Smoking and your unborn baby
The umbilical cord is your baby’s lifeline. The blood that flows through this cord gives your baby all the oxygen and nutrients it needs to grow. When you smoke a cigarette you inhale the gas carbon monoxide. This reduces the amount of oxygen going to your baby through the umbilical cord. This makes the baby’s heart beat more rapidly and increases stress on baby’s developing body. Smoking can also reduce the flow of blood to the baby.
Smoking harm during pregnancy and birth
Women who smoke have a greater risk of:
- ectopic pregnancy (a pregnancy outside the uterus) and miscarriage
- having a premature baby (one that is born early)
- having a sickly and small baby. A small baby does not make labour easier and can put the baby’s life in danger
- baby dying during or soon after birth.
If you quit smoking within the first 16 weeks of pregnancy, most of the harmful effects of smoking can be avoided.
After your baby is born
- the risk of sudden infant death syndrome (SIDS, or ‘cot death’) is increased if you smoke during pregnancy or after birth
- babies and children who are exposed to smoke are more likely to suffer from asthma, other respiratory infections and middle ear infections.
Breast milk protects your baby against infection and breastfeeding is one of the best things you can do for the health of your baby. However, smoking reduces the amount and quality of breast milk you produce and some harmful substances from cigarettes go into breast milk and to the baby.
If you are having difficulty quitting smoking, try not to smoke just before or during feeds, and always go outside to smoke. Wear a ‘smoking jacket’ and hair covering outside when you smoke and remove these items before coming back inside to prevent the smoke that clings to your clothing from affecting the baby. Wash your face and hands thoroughly before handling your baby. Ask family members to do the same.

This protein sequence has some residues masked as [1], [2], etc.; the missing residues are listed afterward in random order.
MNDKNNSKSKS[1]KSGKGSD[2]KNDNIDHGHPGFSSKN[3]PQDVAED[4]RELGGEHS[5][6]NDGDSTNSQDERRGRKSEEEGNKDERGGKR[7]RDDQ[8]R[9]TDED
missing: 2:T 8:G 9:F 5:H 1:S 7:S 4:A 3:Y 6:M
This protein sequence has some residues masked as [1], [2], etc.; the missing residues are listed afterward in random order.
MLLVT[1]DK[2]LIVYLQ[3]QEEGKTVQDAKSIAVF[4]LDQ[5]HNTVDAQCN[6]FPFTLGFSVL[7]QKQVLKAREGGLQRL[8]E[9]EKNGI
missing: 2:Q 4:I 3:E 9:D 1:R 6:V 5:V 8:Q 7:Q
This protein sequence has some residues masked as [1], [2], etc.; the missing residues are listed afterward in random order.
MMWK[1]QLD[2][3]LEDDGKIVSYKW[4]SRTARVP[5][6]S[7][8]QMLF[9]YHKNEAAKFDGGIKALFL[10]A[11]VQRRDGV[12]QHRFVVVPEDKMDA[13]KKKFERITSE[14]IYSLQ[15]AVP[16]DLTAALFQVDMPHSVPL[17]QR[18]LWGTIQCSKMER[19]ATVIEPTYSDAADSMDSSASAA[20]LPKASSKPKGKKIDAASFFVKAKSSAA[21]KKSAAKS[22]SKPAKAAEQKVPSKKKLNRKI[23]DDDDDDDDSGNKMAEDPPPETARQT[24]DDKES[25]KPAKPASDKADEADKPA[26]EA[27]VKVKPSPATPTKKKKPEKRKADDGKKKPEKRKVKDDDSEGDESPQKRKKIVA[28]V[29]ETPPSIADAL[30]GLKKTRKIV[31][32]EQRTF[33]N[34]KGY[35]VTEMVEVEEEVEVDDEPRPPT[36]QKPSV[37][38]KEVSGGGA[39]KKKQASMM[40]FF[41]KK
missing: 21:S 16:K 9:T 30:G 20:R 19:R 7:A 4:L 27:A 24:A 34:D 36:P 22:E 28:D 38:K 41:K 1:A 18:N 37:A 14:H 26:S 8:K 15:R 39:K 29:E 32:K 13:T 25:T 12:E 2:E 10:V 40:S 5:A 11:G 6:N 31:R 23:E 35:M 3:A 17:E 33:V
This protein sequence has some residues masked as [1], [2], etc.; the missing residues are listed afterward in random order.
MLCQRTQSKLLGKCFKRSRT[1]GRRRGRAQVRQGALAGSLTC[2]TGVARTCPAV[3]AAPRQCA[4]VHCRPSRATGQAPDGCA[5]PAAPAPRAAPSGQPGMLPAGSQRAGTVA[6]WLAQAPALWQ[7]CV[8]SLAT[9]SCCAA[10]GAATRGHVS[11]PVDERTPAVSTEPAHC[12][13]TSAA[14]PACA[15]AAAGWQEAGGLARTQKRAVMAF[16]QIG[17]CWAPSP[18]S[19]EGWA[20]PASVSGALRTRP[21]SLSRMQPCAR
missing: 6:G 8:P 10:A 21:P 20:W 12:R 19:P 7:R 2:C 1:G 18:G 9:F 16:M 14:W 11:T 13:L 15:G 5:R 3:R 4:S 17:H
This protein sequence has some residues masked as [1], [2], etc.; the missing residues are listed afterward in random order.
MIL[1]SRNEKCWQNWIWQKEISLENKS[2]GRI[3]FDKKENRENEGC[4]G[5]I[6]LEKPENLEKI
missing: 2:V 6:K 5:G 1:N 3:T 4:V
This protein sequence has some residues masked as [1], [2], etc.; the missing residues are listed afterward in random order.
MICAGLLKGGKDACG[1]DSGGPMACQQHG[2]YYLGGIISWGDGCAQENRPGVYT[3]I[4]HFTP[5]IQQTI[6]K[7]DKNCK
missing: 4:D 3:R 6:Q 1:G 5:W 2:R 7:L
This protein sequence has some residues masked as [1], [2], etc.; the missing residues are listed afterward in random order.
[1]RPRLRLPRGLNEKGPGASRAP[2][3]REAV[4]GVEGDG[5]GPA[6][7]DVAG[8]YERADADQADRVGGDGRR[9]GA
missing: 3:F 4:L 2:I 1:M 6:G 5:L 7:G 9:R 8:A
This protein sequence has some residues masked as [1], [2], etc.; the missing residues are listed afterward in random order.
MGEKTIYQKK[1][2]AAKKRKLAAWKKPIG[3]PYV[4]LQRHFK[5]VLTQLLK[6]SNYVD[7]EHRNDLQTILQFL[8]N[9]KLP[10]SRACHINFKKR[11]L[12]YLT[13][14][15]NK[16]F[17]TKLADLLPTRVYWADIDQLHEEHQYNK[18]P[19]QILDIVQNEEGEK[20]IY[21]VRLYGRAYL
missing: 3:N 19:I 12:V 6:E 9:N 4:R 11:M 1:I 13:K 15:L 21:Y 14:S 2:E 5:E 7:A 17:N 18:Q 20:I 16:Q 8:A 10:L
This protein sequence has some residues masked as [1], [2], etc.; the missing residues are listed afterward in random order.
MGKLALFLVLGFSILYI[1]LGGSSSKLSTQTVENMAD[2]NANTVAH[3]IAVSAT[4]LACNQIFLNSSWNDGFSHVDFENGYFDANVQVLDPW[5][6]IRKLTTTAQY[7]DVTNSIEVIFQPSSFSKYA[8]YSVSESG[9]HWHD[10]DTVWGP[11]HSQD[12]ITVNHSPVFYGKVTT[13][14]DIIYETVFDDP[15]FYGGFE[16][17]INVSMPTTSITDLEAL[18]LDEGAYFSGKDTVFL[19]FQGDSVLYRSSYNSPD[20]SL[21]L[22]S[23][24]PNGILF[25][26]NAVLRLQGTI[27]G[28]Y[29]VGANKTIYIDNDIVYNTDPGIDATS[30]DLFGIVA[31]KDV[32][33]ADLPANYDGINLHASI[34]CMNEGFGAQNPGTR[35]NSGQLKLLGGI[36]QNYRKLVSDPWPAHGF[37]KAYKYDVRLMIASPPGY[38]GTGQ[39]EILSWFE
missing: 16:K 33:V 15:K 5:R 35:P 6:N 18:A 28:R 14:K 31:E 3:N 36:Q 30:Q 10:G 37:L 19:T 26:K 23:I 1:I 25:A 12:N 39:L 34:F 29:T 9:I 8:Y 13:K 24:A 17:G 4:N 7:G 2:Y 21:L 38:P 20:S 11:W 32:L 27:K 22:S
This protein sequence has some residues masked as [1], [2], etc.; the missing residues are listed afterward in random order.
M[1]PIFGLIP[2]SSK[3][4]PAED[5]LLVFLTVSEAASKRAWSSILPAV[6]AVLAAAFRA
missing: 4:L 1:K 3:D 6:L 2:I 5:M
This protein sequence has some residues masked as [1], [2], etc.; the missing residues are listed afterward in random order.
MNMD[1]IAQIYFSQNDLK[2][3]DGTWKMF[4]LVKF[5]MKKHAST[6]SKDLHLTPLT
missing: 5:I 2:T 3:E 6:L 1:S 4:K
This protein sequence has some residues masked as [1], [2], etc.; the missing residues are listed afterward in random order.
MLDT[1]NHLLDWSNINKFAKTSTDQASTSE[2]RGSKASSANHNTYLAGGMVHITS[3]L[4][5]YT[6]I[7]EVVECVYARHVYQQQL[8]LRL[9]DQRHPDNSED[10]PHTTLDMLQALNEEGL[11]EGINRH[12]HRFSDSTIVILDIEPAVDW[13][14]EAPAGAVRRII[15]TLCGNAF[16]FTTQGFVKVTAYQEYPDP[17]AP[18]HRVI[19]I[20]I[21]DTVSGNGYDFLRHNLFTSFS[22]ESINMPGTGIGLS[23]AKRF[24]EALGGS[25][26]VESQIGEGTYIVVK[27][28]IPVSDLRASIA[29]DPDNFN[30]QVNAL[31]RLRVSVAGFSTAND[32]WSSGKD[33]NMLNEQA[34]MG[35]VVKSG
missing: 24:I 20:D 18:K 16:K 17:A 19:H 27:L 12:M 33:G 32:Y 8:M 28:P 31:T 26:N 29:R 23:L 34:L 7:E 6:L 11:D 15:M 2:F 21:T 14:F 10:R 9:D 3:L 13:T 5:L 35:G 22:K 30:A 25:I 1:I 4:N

Remember, even if you do smoke, breastfeeding is still better for your baby than formula feeding because of the important nutrients and protective factors in breast milk.
Every time someone smokes around you or your baby, you are all smoking too. This is called ‘passive smoking’. Passive smoking can affect the health of babies and children:
- babies and young children have smaller, more delicate lungs than adults. This means they are more affected by tobacco smoke
- keep your baby safe by asking smokers to always go outside your home and car to smoke.
Getting support to quit
If you decide to stop smoking and need support to help you quit, you can:
- call Quitline 13 7848 (13 QUIT) and speak to a trained advisor (cost of a local call)
- talk with your doctor, midwife or other health professional
- encourage your partner, other family members and close friends to quit too
- download the Quit for you - Quit for two app if you have a Smartphone.
Can I use nicotine replacement therapy (NRT) during my pregnancy and while breastfeeding?